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Ingenious appliance concepts among Electrolux Design Lab finalists

Ingenious appliance concepts a...
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Metin Kaplan (winner) and Nevale (concept)
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Metin Kaplan (winner) and Nevale (concept)
Nevale
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Nevale
Hydroshpere
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Hydroshpere
Teeravit Hanharutaivan and Vege (concept)
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Teeravit Hanharutaivan and Vege (concept)
Nevale
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Nevale
Vege
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Vege
Vessto
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Vessto
Vessto
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Vessto
Hydrosphere
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Hydrosphere
Nevale
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Nevale
Kleber Puchaski and HydroSphere (concept)
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Kleber Puchaski and HydroSphere (concept)
Brian Law (second place) and Organic Cook (concept)
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Brian Law (second place) and Organic Cook (concept)
Kleber Puchaski and HydroSphere (concept)
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Kleber Puchaski and HydroSphere (concept)
HydroSphere
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HydroSphere
HydroSphere
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HydroSphere
Vessto
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Vessto
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Vege close-up
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Vege close-up
Organic Cook Concept
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Organic Cook Concept
Organic Cook Concept
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Organic Cook Concept
Organic Cook Concept
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Organic Cook Concept

January 2, 2006 Another design competition set to become a global fixture, a source of household appliance ideas and a massive generator of awareness for the brand is the Electrolux Design Lab. The theme for the fourth Electrolux Design Lab competition, for which the winners were announced last month, was “household appliance solutions for food preservation and storage that promote healthier eating habits for 2016.” The winning entry (adjudged by the jury as the most innovative product) was from Turkish student Metin Kaplan, was named Nevale and is a mobile food carrier, though there were some other stand-out ideas including Brian Law’s Organic Cook concept (that uses vacuum cooking in a new inventive way), Eduardo Altamirano’s Vessto portable cook-top which took second and third place. Two of the non-placed finalists that we think are really neat are Teeravit Hanharutaivan’s Vege (an appliance that allows consumers to grow vegetables in their kitchen) and Kleber Puchaski’s HydroSphere (a gorgeous transparent sphere for growing herbs, vegies and fruit indoors).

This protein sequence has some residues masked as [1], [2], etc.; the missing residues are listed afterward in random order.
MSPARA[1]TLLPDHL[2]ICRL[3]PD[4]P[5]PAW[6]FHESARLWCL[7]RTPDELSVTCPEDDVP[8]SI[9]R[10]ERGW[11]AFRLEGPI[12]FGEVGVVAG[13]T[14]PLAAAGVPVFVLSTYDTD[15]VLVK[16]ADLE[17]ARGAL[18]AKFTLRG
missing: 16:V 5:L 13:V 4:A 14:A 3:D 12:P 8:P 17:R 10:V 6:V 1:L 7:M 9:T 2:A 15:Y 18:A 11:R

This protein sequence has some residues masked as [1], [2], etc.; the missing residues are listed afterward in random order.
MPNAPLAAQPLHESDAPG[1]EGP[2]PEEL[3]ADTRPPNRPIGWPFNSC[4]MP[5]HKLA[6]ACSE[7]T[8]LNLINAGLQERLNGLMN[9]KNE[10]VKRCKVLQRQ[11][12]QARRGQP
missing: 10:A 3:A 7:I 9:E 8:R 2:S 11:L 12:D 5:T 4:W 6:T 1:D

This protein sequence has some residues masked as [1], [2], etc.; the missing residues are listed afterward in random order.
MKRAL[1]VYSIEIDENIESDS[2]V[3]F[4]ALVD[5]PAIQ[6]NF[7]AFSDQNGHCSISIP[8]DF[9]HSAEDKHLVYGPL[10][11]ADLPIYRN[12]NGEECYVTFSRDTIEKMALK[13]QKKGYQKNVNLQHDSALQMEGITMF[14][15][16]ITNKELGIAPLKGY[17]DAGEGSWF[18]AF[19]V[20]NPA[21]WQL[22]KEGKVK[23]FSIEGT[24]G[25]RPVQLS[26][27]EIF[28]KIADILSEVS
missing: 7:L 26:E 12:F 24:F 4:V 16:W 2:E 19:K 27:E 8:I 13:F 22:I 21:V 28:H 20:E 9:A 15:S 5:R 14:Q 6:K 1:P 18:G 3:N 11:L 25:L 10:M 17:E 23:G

Kaplan capitalized on the idea that people would take healthy meals with them if they could find a way to keep warm food warm and cold food cold. He created a mobile food carrier that keeps food at the desired temperature until it's time to be eaten. This, figured Kaplan, would promote healthy eating and reduce the need for fast-food restaurants.

Kaplin's concept, which he termed Nevale, is based on the shape of an antique food container named "sefertas", a type of layered food container that's been used in Middle Eastern countries for centuries to carry homemade food. Kaplin's product is also built in layers, with a hood featuring a digital control screen, and holds up to four different hot and/or cold meals. The digital display provides information on the food's storage conditions and can be programmed to launch an automated re-heating process at a specific time (for example at lunch). Alternatively, for cold foods, Nevale maintains a perfect preservation temperature. Each layer works independently, ensuring both hot and cold food items can be transported along each other.

When announcing the winner, the jury gave the following motivation: Metin Kaplan's concept product is both historically and globally relevant and would promote a healthier lifestyle. It is a reinvented and modernized concept that easily could be used all around the world because of its simplicity that recognizes people's eating habits. Kaplan is also awarded because of a well executed project. His design process is absolutely thorough with a complete research background. The product uses form, colors and technique in a new and creative way.

"The concept not only solves a problem, but it also promotes a healthier lifestyle," says Henrik Otto, head of Electrolux design. "That became very apparent as we were looking at the whole design of the concept. The winning concept makes it easy to make healthy decisions that are good for you. I was also stunned by the fact that there is a link between the winning concept and the on second and third place winners

The jury awarded second and third places, respectively, to Brian Chuan Chai Law (National University of Singapore, Singapore) for his concept that uses vacuum cooking in a new inventive way, and Eduardo Altamirano Segovia (Universidad La Salle, Mexico) for his portable cook-top that uses renewable energy.

Jury members judged the final selections based on their design and innovation, while taking functional, aesthetical and emotional aspects into account.

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